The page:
It's possible to work on glass with etching creams and use
either rubber stamps or actual nature prints to decorate
tumblers, some types of bottles and flat glass. Direct etching
is possible, but often the detail is lost due to the
consistency of the etching cream. This is not always
aesthetically undesirable, but if detail is your thing, the
image can be set up as a resist and we can etch around it.
Here's the short course....
Clean the glass surface
thoroughly to remove any dirt, grease or oils and try to keep
it this clean throughout the whole project. Using water-based
pigment inks, use a rubber stamp or leaf to make a direct
print onto the glass. (If you're working with cylindrical
glass objects, this is often more easily accomplished by
rolling the glass over the stamp than by trying to roll the
stamp around the glass.) Dust this ink image with a detail
grade embossing powder. Use a small brush to remove any
renegade specks and heat. This will then create a detailed
resist to the etching cream.
On the glass, mask off an area
around and slightly larger than your image. Use adhesive tape
to define this area, or lay Contact Paper® over the area and
cut away the desired shape. In either case, be sure that the
tape is firmly pressed onto the glass to eliminate leaks
beyond the edges. Apply etching cream over your resist image
and into the exposed shape. It can be brushed on as per
instructions on the product label, or it can be applied with a
plastic palette knife and spread around evenly with a small
After being allowed to work,
the cream and our resist image can be rinsed away, and the
border tape removed. Clean the glass and all tools
thoroughly... arid there ya go!
The above is the general
approach to the etching with rubber images. Specifically,
there are several things that need to be addressed.
There are two basic criteria for the ink used: 1) it must
be colored in order for us to see it on the glass, and 2) it
must be sticky enough to both adhere to the glass and hold the
embossing powder. The ink suggested above was water-based
pigment inks. Although it is possible to use the kinds of inks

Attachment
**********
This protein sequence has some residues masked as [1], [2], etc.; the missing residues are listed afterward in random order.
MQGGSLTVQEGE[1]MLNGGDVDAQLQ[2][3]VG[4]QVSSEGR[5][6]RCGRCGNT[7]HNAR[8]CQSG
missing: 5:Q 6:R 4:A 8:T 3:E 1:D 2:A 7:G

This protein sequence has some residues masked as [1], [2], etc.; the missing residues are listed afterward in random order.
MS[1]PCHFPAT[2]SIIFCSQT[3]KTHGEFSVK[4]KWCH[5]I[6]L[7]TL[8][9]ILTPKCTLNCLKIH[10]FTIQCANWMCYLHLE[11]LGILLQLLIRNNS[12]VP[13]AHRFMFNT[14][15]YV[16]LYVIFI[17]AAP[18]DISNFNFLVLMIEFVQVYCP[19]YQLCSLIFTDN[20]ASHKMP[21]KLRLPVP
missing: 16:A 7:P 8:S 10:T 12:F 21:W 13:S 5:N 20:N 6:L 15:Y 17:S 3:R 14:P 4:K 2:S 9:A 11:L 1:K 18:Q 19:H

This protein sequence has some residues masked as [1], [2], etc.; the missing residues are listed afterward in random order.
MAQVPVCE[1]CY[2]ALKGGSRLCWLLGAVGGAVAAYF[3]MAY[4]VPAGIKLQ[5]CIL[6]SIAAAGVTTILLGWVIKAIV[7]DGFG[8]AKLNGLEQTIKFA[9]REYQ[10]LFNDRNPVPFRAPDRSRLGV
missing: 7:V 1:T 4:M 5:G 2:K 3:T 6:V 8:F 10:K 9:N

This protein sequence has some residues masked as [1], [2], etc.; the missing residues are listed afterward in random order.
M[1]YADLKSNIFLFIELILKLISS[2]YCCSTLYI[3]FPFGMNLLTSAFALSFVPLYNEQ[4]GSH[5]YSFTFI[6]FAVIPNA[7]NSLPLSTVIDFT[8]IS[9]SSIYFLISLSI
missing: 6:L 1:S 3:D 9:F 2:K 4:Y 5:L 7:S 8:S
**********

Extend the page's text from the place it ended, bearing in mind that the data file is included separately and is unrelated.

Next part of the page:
we find in pigment pads used with rubber stamps, this ink is
often too watery and can cause the rubber to slide around on
the glass when we try to transfer a print. I find a more
traditional relief printing ink - like water-based Speedball®
ink - suitable for this task as it is thicker, stickier and
still easily removed when necessary. (Oil-based relief ink is
my preferred medium, but students often recoil at the thought
of using mineral spirits or paint thinner to clean their
rubber. This is a debatable issue.)
Using relief printing inks
usually means crafters must use a brayer to roll out a thin
layer ink on a glass or Plexiglass® plate and then transfer
ink to the rubber. The viscous and tacky nature of this kind
of ink does a better job of keeping the rubber from sliding on
the glass when we transfer a print.
For the beginner, flat glass or truly cylindrical glass
(straight-sided tumblers and many styles of bottles) is
preferred. The flatness of the printing area of a rubber stamp
is easily transferred to these kinds of work surfaces. Bulbous
or fluted glass objects present extra special problems as the
surface has a multi-dimensional character. This problem will
not be addressed in the specific in this class.
Detail grade thermography powders would, obviously, provide
more detail when creating our resist. But detail powders have
a tendency to stick to areas of our glass surface when we
least desire it. Standard grade powders work well enough as
the weight of the individual grains cause them to naturally
fall off the areas of the glass where they are not wanted and
yet still stick to the print we've made which sets up our
Once we have our image embossed, the outer resist needs to be
applied. This will define the border for our design.
When you apply the adhesive
tape or Contact Paper®, be careful to press around the resist
image and not directly on it. This will help prevent lifting
off our embossed image when we remove the unwanted masking.
After we've cut away the desired shape for our project, use a
small piece of tissue or cloth to firmly press the remaining
edges to as to prevent any etching fluid from leaking under
and spoiling our efforts.
Some adhesive tapes designated
at "removable" have a water soluble adhesive and
should be avoided. The etching cream may loosen the mask and
flow unwanted hither, thither and yon.
Glass etching products are highly caustic and can cause
serious injury. Be careful with this stuff! Follow
manufacturers directions carefully and always wear protective
clothing and goggles. Be mindful of local environmental
conditions when disposing of used product.)